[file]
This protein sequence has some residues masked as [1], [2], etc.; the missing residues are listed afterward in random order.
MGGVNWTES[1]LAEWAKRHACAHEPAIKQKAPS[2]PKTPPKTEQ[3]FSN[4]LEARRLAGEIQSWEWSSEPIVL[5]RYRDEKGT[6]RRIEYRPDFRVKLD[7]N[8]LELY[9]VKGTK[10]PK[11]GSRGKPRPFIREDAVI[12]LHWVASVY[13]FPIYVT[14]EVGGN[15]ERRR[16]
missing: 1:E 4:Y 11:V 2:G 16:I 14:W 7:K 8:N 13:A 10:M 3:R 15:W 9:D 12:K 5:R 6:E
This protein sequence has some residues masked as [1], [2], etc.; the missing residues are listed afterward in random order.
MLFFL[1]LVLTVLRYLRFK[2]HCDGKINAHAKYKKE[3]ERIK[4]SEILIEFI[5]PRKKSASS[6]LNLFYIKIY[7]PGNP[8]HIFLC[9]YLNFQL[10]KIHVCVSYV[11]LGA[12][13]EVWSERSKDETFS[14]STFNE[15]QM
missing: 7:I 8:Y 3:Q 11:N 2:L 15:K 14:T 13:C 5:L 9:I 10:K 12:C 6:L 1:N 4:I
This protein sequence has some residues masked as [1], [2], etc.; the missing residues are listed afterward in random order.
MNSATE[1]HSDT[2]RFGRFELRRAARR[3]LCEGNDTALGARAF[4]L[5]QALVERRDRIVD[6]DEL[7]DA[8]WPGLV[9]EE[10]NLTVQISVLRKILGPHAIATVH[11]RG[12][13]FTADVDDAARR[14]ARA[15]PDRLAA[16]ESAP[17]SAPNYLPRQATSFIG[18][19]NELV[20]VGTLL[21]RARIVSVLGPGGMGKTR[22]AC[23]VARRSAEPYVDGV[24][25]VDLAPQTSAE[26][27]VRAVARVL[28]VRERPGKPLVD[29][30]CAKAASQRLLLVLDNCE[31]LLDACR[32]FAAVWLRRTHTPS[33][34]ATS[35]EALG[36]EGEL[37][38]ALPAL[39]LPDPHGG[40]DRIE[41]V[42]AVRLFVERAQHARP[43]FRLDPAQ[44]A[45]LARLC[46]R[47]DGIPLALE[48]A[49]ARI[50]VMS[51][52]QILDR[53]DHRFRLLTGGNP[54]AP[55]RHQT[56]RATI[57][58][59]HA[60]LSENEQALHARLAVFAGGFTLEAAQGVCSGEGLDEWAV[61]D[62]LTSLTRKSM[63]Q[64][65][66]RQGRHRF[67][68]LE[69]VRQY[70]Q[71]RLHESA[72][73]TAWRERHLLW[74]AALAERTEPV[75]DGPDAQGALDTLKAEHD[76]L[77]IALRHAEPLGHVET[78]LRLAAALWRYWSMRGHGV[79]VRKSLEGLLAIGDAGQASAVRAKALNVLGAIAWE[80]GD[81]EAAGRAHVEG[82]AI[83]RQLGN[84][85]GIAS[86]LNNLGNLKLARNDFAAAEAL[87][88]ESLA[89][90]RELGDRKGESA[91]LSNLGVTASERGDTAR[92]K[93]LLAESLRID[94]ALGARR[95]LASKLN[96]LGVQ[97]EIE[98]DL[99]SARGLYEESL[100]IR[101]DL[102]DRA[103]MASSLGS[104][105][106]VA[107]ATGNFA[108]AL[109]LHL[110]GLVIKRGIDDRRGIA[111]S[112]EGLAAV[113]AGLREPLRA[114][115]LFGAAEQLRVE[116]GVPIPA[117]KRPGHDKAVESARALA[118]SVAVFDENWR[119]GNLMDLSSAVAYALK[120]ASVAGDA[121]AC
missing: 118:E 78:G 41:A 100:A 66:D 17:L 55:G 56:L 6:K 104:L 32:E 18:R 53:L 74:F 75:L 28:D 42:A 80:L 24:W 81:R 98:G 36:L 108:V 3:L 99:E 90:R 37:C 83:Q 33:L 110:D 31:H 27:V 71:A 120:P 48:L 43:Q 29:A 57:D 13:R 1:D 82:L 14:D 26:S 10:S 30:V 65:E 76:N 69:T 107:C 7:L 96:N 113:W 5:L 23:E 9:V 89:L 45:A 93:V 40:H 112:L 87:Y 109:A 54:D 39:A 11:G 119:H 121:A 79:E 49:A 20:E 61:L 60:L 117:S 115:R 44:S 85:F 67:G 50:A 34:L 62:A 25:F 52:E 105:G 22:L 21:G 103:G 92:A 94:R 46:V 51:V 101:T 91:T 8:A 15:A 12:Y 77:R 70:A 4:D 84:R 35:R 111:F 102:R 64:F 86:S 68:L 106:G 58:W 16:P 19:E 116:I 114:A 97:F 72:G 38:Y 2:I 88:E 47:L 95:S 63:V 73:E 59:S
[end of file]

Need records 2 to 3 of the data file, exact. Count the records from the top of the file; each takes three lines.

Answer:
This protein sequence has some residues masked as [1], [2], etc.; the missing residues are listed afterward in random order.
MLFFL[1]LVLTVLRYLRFK[2]HCDGKINAHAKYKKE[3]ERIK[4]SEILIEFI[5]PRKKSASS[6]LNLFYIKIY[7]PGNP[8]HIFLC[9]YLNFQL[10]KIHVCVSYV[11]LGA[12][13]EVWSERSKDETFS[14]STFNE[15]QM
missing: 7:I 8:Y 3:Q 11:N 2:L 15:K 14:T 13:C 5:L 9:I 10:K 12:C 6:L 1:N 4:I
This protein sequence has some residues masked as [1], [2], etc.; the missing residues are listed afterward in random order.
MNSATE[1]HSDT[2]RFGRFELRRAARR[3]LCEGNDTALGARAF[4]L[5]QALVERRDRIVD[6]DEL[7]DA[8]WPGLV[9]EE[10]NLTVQISVLRKILGPHAIATVH[11]RG[12][13]FTADVDDAARR[14]ARA[15]PDRLAA[16]ESAP[17]SAPNYLPRQATSFIG[18][19]NELV[20]VGTLL[21]RARIVSVLGPGGMGKTR[22]AC[23]VARRSAEPYVDGV[24][25]VDLAPQTSAE[26][27]VRAVARVL[28]VRERPGKPLVD[29][30]CAKAASQRLLLVLDNCE[31]LLDACR[32]FAAVWLRRTHTPS[33][34]ATS[35]EALG[36]EGEL[37][38]ALPAL[39]LPDPHGG[40]DRIE[41]V[42]AVRLFVERAQHARP[43]FRLDPAQ[44]A[45]LARLC[46]R[47]DGIPLALE[48]A[49]ARI[50]VMS[51][52]QILDR[53]DHRFRLLTGGNP[54]AP[55]RHQT[56]RATI[57][58][59]HA[60]LSENEQALHARLAVFAGGFTLEAAQGVCSGEGLDEWAV[61]D[62]LTSLTRKSM[63]Q[64][65][66]RQGRHRF[67][68]LE[69]VRQY[70]Q[71]RLHESA[72][73]TAWRERHLLW[74]AALAERTEPV[75]DGPDAQGALDTLKAEHD[76]L[77]IALRHAEPLGHVET[78]LRLAAALWRYWSMRGHGV[79]VRKSLEGLLAIGDAGQASAVRAKALNVLGAIAWE[80]GD[81]EAAGRAHVEG[82]AI[83]RQLGN[84][85]GIAS[86]LNNLGNLKLARNDFAAAEAL[87][88]ESLA[89][90]RELGDRKGESA[91]LSNLGVTASERGDTAR[92]K[93]LLAESLRID[94]ALGARR[95]LASKLN[96]LGVQ[97]EIE[98]DL[99]SARGLYEESL[100]IR[101]DL[102]DRA[103]MASSLGS[104][105][106]VA[107]ATGNFA[108]AL[109]LHL[110]GLVIKRGIDDRRGIA[111]S[112]EGLAAV[113]AGLREPLRA[114][115]LFGAAEQLRVE[116]GVPIPA[117]KRPGHDKAVESARALA[118]SVAVFDENWR[119]GNLMDLSSAVAYALK[120]ASVAGDA[121]AC
missing: 118:E 78:G 41:A 100:A 66:D 17:L 55:G 56:L 6:K 104:L 32:E 18:R 53:L 74:F 75:L 28:D 42:A 80:L 24:W 81:R 98:G 36:L 108:V 3:L 99:E 90:R 37:C 83:Q 33:L 110:D 31:H 27:V 71:A 120:P 48:L 43:Q 29:A 57:D 13:R 1:D 82:L 14:D 26:S 10:S 30:V 65:E 76:N 69:T 107:C 7:L 96:N 113:W 5:L 23:E 9:V 89:L 45:A 93:V 40:H 112:L 87:Y 109:A 54:D 39:A 11:G 119:H 121:A 79:E 49:A 20:E 61:L 60:L 117:S 115:R 44:S 85:F 67:G 50:A 34:L 62:A 25:F 52:E 105:G 22:L 21:G 103:G 92:A 94:R 46:V 51:V 101:T 91:T 8:A 15:A 12:Y 77:R 70:A 4:D 84:R 35:R 111:F 102:R 64:F 86:S 68:L 106:G 58:W 16:P 19:E 116:I 114:A 97:F 72:G 38:Y 2:I 88:E 47:L 95:S 63:V 73:E 59:S